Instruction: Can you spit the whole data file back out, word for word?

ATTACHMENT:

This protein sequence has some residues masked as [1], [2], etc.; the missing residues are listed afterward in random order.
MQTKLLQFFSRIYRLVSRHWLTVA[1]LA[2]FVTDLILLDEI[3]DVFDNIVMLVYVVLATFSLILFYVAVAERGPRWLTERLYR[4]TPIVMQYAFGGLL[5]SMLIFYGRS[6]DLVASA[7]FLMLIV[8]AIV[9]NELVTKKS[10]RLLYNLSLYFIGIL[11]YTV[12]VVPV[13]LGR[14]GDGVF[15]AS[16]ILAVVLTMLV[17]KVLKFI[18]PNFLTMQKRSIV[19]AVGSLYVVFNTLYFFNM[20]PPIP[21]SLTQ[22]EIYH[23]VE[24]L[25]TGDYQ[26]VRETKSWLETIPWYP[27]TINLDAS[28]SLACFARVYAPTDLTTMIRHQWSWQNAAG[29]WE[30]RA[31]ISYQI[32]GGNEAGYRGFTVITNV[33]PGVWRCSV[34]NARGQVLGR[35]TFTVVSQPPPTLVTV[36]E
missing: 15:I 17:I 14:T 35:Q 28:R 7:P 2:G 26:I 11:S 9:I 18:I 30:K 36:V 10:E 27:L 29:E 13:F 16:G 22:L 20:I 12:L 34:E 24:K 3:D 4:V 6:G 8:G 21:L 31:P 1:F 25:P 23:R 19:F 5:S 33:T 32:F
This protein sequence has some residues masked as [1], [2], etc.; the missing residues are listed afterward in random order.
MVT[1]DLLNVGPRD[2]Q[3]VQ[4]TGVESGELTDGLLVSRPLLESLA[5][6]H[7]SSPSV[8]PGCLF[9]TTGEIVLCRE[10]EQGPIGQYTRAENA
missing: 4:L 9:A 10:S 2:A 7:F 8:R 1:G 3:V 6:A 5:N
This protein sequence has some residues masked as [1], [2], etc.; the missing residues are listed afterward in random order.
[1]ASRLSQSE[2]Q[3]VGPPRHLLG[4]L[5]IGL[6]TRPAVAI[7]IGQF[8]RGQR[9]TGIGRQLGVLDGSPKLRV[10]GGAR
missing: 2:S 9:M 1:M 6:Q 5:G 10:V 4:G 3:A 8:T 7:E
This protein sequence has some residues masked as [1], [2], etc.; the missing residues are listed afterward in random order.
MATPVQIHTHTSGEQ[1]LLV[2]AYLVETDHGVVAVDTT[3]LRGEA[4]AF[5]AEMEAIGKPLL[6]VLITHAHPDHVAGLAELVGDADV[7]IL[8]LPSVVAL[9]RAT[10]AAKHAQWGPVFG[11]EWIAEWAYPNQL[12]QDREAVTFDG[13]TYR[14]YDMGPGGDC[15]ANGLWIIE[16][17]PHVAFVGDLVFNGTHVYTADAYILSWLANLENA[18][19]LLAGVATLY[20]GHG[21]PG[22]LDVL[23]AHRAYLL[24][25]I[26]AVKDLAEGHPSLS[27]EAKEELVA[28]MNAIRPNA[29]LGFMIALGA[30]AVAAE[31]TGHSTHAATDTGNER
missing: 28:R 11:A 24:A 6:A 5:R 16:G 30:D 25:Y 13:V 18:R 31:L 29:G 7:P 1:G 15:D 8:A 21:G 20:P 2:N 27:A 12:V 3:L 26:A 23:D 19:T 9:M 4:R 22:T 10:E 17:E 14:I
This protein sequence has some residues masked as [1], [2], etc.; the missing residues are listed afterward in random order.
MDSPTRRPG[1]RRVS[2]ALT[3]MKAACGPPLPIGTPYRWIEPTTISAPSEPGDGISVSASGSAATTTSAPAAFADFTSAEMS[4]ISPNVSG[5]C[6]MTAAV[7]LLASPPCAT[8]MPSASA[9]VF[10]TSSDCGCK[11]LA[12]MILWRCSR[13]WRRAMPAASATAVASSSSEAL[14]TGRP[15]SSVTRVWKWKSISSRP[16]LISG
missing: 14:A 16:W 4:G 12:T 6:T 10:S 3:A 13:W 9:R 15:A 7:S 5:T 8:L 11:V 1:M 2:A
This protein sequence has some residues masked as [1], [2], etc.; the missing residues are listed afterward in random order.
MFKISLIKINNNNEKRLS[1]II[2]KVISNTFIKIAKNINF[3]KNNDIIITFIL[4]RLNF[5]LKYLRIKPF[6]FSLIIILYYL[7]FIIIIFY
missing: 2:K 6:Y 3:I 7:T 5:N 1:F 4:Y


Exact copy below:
This protein sequence has some residues masked as [1], [2], etc.; the missing residues are listed afterward in random order.
MQTKLLQFFSRIYRLVSRHWLTVA[1]LA[2]FVTDLILLDEI[3]DVFDNIVMLVYVVLATFSLILFYVAVAERGPRWLTERLYR[4]TPIVMQYAFGGLL[5]SMLIFYGRS[6]DLVASA[7]FLMLIV[8]AIV[9]NELVTKKS[10]RLLYNLSLYFIGIL[11]YTV[12]VVPV[13]LGR[14]GDGVF[15]AS[16]ILAVVLTMLV[17]KVLKFI[18]PNFLTMQKRSIV[19]AVGSLYVVFNTLYFFNM[20]PPIP[21]SLTQ[22]EIYH[23]VE[24]L[25]TGDYQ[26]VRETKSWLETIPWYP[27]TINLDAS[28]SLACFARVYAPTDLTTMIRHQWSWQNAAG[29]WE[30]RA[31]ISYQI[32]GGNEAGYRGFTVITNV[33]PGVWRCSV[34]NARGQVLGR[35]TFTVVSQPPPTLVTV[36]E
missing: 15:I 17:I 14:T 35:Q 28:R 7:P 2:G 26:I 11:S 9:I 18:I 30:K 36:V 10:E 27:L 29:E 13:F 16:G 22:L 20:I 12:L 34:E 24:K 3:D 4:V 6:G 8:G 21:L 31:P 1:F 25:P 23:R 19:F 5:S 33:T 32:F
This protein sequence has some residues masked as [1], [2], etc.; the missing residues are listed afterward in random order.
MVT[1]DLLNVGPRD[2]Q[3]VQ[4]TGVESGELTDGLLVSRPLLESLA[5][6]H[7]SSPSV[8]PGCLF[9]TTGEIVLCRE[10]EQGPIGQYTRAENA
missing: 4:L 9:A 10:S 2:A 7:F 8:R 1:G 3:V 6:A 5:N
This protein sequence has some residues masked as [1], [2], etc.; the missing residues are listed afterward in random order.
[1]ASRLSQSE[2]Q[3]VGPPRHLLG[4]L[5]IGL[6]TRPAVAI[7]IGQF[8]RGQR[9]TGIGRQLGVLDGSPKLRV[10]GGAR
missing: 2:S 9:M 1:M 6:Q 5:G 10:V 4:G 3:A 8:T 7:E
This protein sequence has some residues masked as [1], [2], etc.; the missing residues are listed afterward in random order.
MATPVQIHTHTSGEQ[1]LLV[2]AYLVETDHGVVAVDTT[3]LRGEA[4]AF[5]AEMEAIGKPLL[6]VLITHAHPDHVAGLAELVGDADV[7]IL[8]LPSVVAL[9]RAT[10]AAKHAQWGPVFG[11]EWIAEWAYPNQL[12]QDREAVTFDG[13]TYR[14]YDMGPGGDC[15]ANGLWIIE[16][17]PHVAFVGDLVFNGTHVYTADAYILSWLANLENA[18][19]LLAGVATLY[20]GHG[21]PG[22]LDVL[23]AHRAYLL[24][25]I[26]AVKDLAEGHPSLS[27]EAKEELVA[28]MNAIRPNA[29]LGFMIALGA[30]AVAAE[31]TGHSTHAATDTGNER
missing: 28:R 11:A 24:A 6:A 5:R 16:G 30:D 25:Y 13:V 18:R 31:L 29:G 7:P 1:G 15:D 8:A 21:G 20:P 2:N 27:A 12:V 3:L 26:A 23:D 19:T 9:M 4:R 22:T 10:E 17:E 14:I
This protein sequence has some residues masked as [1], [2], etc.; the missing residues are listed afterward in random order.
MDSPTRRPG[1]RRVS[2]ALT[3]MKAACGPPLPIGTPYRWIEPTTISAPSEPGDGISVSASGSAATTTSAPAAFADFTSAEMS[4]ISPNVSG[5]C[6]MTAAV[7]LLASPPCAT[8]MPSASA[9]VF[10]TSSDCGCK[11]LA[12]MILWRCSR[13]WRRAMPAASATAVASSSSEAL[14]TGRP[15]SSVTRVWKWKSISSRP[16]LISG
missing: 14:A 16:W 4:G 12:T 6:T 10:S 3:A 13:W 9:R 15:A 7:S 5:T 8:L 11:V 1:M 2:A
This protein sequence has some residues masked as [1], [2], etc.; the missing residues are listed afterward in random order.
MFKISLIKINNNNEKRLS[1]II[2]KVISNTFIKIAKNINF[3]KNNDIIITFIL[4]RLNF[5]LKYLRIKPF[6]FSLIIILYYL[7]FIIIIFY
missing: 2:K 6:Y 3:I 7:T 5:N 1:F 4:Y